(You can learn how to find quartiles in Excel here).

Sometimes, we use median along with mean (or other statistical measures) to give us a better understanding of a data set.

(You can learn more about the differences between mean and median here).

### Uses Of Median (Applications Of Median)

There are lots of ways to put the concept of median to use, including:

**Analyzing companies**(comparing two companies or comparing a company to the overall market).**Performance benchmarks**(comparing employees in the same role, over a given time period)**Tracking a population over time**(or comparing two populations)**Researching effectiveness of a treatment**(median time to recovery, median improvement in key metrics)**Human resources****(when looking at salaries or total compensation**)

Let’s take a look at each of these uses in more detail. We’ll start with using median to analyze companies.

### Analyzing Companies As Investments

When analyzing a company and its performance, we often use the mean to analyze a company (or to compare one company to another company or an entire index or market).

However, the mean alone does not always tell us the whole story. Sometimes, it makes sense to use median to get a better picture of what company data is telling us.

#### Example: Using Median To Compare Two Companies As Investments

Let’s say that company A has paid dividends of 2%, 2.5%, 1.5%, 2.5%, and 3% over the last 5 years. We can calculate the following statistics:

**Mean dividend = 11.5% / 5 = 2.3%****Median dividend = 2.5%**

The mean and median are close together. This suggests that there are no outliers (extreme values) in this data set.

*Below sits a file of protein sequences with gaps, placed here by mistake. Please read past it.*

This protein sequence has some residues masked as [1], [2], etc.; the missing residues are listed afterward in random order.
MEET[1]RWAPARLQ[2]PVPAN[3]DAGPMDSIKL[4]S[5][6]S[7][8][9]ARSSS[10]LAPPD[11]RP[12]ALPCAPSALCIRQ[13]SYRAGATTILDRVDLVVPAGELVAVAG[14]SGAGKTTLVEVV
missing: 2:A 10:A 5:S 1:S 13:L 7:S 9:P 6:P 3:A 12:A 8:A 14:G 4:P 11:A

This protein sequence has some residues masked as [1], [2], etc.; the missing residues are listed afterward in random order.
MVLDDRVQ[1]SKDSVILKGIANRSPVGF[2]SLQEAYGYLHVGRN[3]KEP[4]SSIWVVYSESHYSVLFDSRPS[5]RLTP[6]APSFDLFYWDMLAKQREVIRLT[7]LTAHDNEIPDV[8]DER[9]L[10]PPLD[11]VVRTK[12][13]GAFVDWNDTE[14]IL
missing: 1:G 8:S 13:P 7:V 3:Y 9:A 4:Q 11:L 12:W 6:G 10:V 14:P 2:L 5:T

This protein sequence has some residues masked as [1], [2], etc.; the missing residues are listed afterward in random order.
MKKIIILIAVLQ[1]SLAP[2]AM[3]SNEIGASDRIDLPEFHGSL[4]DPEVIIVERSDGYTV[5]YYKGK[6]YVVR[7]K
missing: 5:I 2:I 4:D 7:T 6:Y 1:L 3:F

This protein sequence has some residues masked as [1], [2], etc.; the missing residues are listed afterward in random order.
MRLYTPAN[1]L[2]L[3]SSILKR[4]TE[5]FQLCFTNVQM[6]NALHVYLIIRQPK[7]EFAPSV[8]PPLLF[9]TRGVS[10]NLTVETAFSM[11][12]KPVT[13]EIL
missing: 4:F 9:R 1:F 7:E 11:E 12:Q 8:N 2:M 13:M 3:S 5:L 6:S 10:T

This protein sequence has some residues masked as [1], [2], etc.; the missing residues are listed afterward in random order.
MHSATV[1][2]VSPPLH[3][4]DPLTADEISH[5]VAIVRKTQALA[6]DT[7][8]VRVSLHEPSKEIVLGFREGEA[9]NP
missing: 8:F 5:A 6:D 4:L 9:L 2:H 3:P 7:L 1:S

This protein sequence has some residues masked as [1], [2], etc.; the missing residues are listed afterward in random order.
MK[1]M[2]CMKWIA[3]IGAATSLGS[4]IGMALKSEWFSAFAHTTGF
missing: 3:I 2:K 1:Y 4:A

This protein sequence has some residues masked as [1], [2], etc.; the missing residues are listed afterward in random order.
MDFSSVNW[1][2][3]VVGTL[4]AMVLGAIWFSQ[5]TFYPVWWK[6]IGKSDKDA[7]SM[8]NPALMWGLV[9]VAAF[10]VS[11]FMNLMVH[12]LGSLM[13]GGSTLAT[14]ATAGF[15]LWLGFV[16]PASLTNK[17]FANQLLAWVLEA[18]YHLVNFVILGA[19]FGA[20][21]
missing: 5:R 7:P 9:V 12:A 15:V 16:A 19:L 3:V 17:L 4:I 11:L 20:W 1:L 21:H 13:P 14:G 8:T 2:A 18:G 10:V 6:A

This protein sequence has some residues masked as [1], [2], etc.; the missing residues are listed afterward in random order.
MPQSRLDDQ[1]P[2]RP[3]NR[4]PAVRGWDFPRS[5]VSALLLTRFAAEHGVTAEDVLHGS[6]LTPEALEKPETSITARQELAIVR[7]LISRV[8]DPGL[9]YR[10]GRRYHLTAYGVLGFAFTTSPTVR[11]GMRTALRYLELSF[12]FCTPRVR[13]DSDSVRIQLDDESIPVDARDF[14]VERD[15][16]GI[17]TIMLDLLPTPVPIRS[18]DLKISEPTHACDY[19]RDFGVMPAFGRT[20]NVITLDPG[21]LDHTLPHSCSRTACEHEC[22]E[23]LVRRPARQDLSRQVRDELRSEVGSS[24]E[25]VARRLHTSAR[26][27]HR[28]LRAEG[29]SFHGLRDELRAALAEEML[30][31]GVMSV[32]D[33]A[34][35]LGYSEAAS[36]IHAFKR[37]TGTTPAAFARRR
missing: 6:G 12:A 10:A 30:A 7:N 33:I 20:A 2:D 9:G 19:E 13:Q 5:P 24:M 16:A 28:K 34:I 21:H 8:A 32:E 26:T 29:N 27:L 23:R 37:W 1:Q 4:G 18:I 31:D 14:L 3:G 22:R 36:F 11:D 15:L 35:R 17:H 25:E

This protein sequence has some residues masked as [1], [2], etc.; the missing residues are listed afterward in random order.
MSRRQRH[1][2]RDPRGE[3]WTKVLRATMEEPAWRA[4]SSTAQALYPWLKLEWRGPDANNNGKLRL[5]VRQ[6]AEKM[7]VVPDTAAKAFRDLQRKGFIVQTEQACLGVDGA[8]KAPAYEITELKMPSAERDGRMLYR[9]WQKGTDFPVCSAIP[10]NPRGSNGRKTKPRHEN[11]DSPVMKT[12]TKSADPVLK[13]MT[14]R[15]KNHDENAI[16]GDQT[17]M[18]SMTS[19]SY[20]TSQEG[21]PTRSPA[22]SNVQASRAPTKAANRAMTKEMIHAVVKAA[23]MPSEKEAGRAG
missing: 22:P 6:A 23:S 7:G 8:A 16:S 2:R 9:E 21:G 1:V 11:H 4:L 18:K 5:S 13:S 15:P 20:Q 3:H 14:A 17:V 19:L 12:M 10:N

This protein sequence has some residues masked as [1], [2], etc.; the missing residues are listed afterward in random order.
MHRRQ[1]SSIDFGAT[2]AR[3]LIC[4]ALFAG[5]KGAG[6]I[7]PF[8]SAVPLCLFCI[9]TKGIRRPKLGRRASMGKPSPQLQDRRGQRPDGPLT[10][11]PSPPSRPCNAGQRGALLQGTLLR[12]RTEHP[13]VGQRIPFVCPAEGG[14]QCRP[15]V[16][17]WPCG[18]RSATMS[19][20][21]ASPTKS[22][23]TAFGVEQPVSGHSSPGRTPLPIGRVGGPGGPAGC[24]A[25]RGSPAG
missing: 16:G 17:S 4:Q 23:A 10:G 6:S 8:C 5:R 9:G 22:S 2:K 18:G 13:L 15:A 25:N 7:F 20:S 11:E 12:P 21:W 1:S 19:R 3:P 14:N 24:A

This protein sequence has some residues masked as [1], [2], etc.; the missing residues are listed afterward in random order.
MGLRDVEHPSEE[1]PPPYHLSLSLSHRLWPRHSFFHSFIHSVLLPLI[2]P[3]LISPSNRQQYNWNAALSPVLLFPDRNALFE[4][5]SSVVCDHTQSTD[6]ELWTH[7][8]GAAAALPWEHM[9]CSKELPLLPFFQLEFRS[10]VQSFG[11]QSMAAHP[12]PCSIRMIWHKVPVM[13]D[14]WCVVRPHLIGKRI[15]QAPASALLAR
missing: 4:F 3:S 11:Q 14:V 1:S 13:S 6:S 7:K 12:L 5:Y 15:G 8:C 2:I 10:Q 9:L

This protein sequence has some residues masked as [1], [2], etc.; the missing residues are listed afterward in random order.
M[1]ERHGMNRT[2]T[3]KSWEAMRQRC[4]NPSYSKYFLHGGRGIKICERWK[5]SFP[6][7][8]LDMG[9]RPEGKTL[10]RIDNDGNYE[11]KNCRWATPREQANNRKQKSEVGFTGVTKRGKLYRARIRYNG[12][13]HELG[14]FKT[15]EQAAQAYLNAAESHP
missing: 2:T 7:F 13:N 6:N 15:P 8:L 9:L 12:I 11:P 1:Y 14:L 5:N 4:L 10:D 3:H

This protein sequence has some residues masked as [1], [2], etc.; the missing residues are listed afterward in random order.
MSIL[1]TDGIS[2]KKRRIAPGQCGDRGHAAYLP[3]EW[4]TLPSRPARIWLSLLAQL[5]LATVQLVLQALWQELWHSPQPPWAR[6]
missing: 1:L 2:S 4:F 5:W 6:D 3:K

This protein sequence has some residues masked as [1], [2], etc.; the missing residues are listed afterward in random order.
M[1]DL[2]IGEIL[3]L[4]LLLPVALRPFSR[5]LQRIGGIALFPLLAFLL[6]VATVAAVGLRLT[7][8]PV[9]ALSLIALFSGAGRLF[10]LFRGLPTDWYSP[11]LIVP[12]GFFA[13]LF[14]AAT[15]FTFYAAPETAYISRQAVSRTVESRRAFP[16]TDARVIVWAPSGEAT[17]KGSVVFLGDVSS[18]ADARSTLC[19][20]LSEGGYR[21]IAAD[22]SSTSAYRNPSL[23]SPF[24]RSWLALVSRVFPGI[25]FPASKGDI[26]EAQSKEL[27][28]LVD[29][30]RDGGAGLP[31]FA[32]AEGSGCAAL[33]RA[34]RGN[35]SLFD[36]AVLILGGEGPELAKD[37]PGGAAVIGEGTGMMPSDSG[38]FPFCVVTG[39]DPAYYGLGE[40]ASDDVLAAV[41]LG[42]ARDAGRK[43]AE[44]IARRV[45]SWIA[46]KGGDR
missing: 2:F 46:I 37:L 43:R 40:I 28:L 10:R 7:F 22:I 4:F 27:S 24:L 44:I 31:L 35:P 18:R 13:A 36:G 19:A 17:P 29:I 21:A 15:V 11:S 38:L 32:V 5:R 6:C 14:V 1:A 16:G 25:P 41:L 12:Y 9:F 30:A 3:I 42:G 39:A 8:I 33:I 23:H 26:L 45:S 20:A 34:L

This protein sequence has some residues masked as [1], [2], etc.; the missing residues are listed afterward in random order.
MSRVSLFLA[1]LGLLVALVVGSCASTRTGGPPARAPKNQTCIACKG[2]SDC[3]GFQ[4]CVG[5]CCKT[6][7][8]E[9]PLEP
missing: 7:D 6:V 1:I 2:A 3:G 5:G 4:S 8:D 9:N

It probably makes sense to use a value of between 2.3% (mean) and 2.5% (median) to make predictions for this company.

On the other hand, let’s say that company B has paid dividends of 10%, 0%, 1%, 0.5%, and 0.5% over the last 5 years. We can calculate the following statistics:

**Mean dividend = 12% / 5 = 2.4%****Median dividend = 0.5%**

The mean and median are much further apart than for company A. This suggests that there are outliers (the dividend of 10%) in this data set.

It may not make sense to use a value of 2.4% (the mean) to make predictions for this company. The returns have only been above 1% once in the last 5 years, and the 10% is quite high (and was a long time ago, suggesting that it may have come from cash that is now gone).

The mean dividend for company B is higher than for company A. However, the dividends for company A are much more consistent, with less volatility.

### Performance Benchmarks

We can use median in several ways to benchmark performance.

One way is to figure out the median value of a group and compare the performance of one individual to the median.

#### Example: Using Median To Benchmark Performance

Let’s say the median figure for sales is $500,000 this year.

If Bob has sales of $600,000 for this year, then he is above the median (50^{th} percentile). This tells us that Bob is making more sales than at least 50% of the other salespeople.

We can also look at Bob’s performance over time. For example, we can calculate the median sales for the past 5 years and compare Bob’s sales for each year.